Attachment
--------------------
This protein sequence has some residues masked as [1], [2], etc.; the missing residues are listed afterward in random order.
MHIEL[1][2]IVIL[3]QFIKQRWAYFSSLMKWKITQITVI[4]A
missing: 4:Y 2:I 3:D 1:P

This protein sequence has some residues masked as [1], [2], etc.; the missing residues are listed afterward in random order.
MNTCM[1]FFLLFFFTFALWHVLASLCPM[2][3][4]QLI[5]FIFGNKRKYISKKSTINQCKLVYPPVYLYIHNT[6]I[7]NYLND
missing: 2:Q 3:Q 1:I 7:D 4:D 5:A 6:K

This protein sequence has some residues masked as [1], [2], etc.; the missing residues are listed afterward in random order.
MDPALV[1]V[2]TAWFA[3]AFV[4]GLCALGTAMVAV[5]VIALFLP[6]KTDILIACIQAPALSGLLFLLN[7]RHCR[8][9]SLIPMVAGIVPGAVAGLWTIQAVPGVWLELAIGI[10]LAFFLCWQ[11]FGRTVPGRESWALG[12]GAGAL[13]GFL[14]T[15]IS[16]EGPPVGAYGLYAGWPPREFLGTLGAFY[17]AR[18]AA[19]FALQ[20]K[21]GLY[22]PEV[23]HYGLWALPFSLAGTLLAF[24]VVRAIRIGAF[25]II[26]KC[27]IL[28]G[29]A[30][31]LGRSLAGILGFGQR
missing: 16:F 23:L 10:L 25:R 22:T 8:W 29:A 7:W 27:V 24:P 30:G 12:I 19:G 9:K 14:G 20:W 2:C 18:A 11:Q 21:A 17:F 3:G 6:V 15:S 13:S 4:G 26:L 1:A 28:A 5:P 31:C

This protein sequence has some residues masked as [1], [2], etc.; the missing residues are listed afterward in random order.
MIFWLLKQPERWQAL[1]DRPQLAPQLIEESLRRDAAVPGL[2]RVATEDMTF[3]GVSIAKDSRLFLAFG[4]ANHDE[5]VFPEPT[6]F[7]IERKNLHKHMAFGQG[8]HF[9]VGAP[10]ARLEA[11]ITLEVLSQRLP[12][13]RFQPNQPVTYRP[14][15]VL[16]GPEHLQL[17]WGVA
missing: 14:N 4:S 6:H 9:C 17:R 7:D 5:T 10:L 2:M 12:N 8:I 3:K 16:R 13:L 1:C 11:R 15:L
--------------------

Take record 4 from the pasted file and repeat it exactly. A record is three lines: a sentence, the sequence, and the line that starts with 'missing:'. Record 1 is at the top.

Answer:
This protein sequence has some residues masked as [1], [2], etc.; the missing residues are listed afterward in random order.
MIFWLLKQPERWQAL[1]DRPQLAPQLIEESLRRDAAVPGL[2]RVATEDMTF[3]GVSIAKDSRLFLAFG[4]ANHDE[5]VFPEPT[6]F[7]IERKNLHKHMAFGQG[8]HF[9]VGAP[10]ARLEA[11]ITLEVLSQRLP[12][13]RFQPNQPVTYRP[14][15]VL[16]GPEHLQL[17]WGVA
missing: 14:N 4:S 6:H 9:C 17:R 7:D 5:T 10:L 2:M 12:N 8:I 3:K 16:R 13:L 1:C 11:R 15:L